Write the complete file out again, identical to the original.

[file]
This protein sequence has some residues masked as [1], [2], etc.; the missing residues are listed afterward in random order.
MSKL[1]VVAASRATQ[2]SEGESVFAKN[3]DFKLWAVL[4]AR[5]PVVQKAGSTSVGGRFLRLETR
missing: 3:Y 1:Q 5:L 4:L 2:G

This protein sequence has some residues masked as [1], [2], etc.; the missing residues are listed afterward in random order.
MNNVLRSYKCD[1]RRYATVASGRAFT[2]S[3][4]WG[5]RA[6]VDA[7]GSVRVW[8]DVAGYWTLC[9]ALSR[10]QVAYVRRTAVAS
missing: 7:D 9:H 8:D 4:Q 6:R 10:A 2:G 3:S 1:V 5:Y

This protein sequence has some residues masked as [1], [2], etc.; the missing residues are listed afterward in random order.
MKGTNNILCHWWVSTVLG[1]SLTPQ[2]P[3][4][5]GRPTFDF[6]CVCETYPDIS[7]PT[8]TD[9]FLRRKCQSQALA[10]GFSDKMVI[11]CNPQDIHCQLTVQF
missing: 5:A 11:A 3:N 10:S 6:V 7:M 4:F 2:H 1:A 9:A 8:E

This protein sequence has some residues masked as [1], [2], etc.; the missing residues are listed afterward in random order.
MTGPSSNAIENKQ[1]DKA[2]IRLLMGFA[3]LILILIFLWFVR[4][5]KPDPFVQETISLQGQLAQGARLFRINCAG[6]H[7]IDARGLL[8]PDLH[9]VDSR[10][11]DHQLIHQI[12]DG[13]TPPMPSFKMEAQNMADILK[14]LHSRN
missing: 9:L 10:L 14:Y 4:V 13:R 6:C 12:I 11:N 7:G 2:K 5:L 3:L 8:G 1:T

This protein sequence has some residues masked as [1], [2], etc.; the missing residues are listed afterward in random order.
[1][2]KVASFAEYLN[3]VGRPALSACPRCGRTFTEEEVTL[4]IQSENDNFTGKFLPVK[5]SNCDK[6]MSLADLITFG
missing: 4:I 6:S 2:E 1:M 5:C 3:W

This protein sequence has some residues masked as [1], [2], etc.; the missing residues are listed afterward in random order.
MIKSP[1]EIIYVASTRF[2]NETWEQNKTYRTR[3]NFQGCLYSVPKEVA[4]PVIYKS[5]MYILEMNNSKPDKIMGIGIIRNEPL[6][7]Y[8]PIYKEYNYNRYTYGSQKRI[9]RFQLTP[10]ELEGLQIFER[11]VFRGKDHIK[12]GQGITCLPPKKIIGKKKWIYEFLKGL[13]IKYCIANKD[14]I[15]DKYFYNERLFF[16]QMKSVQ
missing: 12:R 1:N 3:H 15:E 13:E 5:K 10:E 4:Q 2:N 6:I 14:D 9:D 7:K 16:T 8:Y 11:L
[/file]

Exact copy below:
This protein sequence has some residues masked as [1], [2], etc.; the missing residues are listed afterward in random order.
MSKL[1]VVAASRATQ[2]SEGESVFAKN[3]DFKLWAVL[4]AR[5]PVVQKAGSTSVGGRFLRLETR
missing: 3:Y 1:Q 5:L 4:L 2:G

This protein sequence has some residues masked as [1], [2], etc.; the missing residues are listed afterward in random order.
MNNVLRSYKCD[1]RRYATVASGRAFT[2]S[3][4]WG[5]RA[6]VDA[7]GSVRVW[8]DVAGYWTLC[9]ALSR[10]QVAYVRRTAVAS
missing: 7:D 9:H 8:D 4:Q 6:R 10:A 2:G 3:S 1:V 5:Y

This protein sequence has some residues masked as [1], [2], etc.; the missing residues are listed afterward in random order.
MKGTNNILCHWWVSTVLG[1]SLTPQ[2]P[3][4][5]GRPTFDF[6]CVCETYPDIS[7]PT[8]TD[9]FLRRKCQSQALA[10]GFSDKMVI[11]CNPQDIHCQLTVQF
missing: 5:A 11:A 3:N 10:S 6:V 7:M 4:F 2:H 1:A 9:A 8:E

This protein sequence has some residues masked as [1], [2], etc.; the missing residues are listed afterward in random order.
MTGPSSNAIENKQ[1]DKA[2]IRLLMGFA[3]LILILIFLWFVR[4][5]KPDPFVQETISLQGQLAQGARLFRINCAG[6]H[7]IDARGLL[8]PDLH[9]VDSR[10][11]DHQLIHQI[12]DG[13]TPPMPSFKMEAQNMADILK[14]LHSRN
missing: 9:L 10:L 14:Y 4:V 13:R 6:C 12:I 11:N 7:G 2:K 5:L 3:L 8:G 1:T

This protein sequence has some residues masked as [1], [2], etc.; the missing residues are listed afterward in random order.
[1][2]KVASFAEYLN[3]VGRPALSACPRCGRTFTEEEVTL[4]IQSENDNFTGKFLPVK[5]SNCDK[6]MSLADLITFG
missing: 4:I 6:S 2:E 1:M 5:C 3:W

This protein sequence has some residues masked as [1], [2], etc.; the missing residues are listed afterward in random order.
MIKSP[1]EIIYVASTRF[2]NETWEQNKTYRTR[3]NFQGCLYSVPKEVA[4]PVIYKS[5]MYILEMNNSKPDKIMGIGIIRNEPL[6][7]Y[8]PIYKEYNYNRYTYGSQKRI[9]RFQLTP[10]ELEGLQIFER[11]VFRGKDHIK[12]GQGITCLPPKKIIGKKKWIYEFLKGL[13]IKYCIANKD[14]I[15]DKYFYNERLFF[16]QMKSVQ
missing: 12:R 1:N 3:H 15:E 13:E 5:K 10:E 4:Q 2:N 6:I 14:D 9:D 7:K 16:T 8:Y 11:L